The average cost of professional liability claims in the assisted living setting ($267,174) continues to exceed that of skilled nursing facilities ($245,559).
And while fall-related allegation claims continue to account for the majority of cases against assisted living operators, the severity of pressure injury claims has risen sharply since 2018 within assisted living, according to a new report published Wednesday by insurance giant CNA.
A total of 535 claims related to pressure injuries were recorded for 2021, with an average of total incurred damages of $254,108. Although pressure injuries predominantly remain an issue for skilled nursing, they also occurred in assisted and independent living facilities as residents in those settings age in-place.
The average total incurred cost for pressure injury-related allegations in the assisted living setting has increased more than 67% from 2018 up to an average of $282,358, and has surpassed the severity of claims tied to pressure injuries in the skilled nursing field ($252,520). Assisted living setting claims in 2018 were on average $168,446.
Both assisted living and skilled nursing settings saw nearly 66% of pressure injury closed claims result in death, with an average total incurred loss of $261,828 for claims involving a fatality.
Fall-related allegations continue to be the most common allegation in the assisted living setting, accounting for more than half (54.8%) of all claims.
Other than falls, the most common allegations in assisted living include:
- improper care (7.4%)
- resident abuse (6.8%)
- failure to monitor (5.8%)
- pressure injuries (5.8%)
Dementia was a contributing factor in 72.9% of all assisted living fall-related closed claims, data shows.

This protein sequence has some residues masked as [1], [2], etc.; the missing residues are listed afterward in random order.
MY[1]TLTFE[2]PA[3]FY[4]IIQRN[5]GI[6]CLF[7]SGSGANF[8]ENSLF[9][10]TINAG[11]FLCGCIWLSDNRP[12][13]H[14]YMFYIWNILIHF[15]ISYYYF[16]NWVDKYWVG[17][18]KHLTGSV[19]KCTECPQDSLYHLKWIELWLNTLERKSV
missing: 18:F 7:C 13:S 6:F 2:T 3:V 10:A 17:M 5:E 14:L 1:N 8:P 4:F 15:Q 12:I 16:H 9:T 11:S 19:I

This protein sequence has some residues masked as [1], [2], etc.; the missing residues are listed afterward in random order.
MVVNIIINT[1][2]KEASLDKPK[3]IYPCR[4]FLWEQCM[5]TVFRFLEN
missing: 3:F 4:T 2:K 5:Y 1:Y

Overall the distribution of assisted living claims shifted 2.9% from 2018, with an increase from 18.7% of total claims to 21.6%.
Many factors appear to be contributing to claims.
Providing services to higher acuity residents in the assisted living or independent living settings may increase the potential for risk of legal action, the CNA report stated. That, coupled with resident populations aging in-place could cause some providers to market beyond their community’s service capabilities and face potential risk. Within the report, a CNA analysis of customer engagements found that less than a quarter of facility marketing materials convey realistic expectations regarding the ongoing risk of resident falls.
To reduce the risk of resident falls, pressure injuries, resident abuse and elopements, CNA writes that organizations must be willing to engage nursing care and ancillary staff. That means assisting with resident observation; being proactive to identify resident needs and communicate resident needs to care staff.
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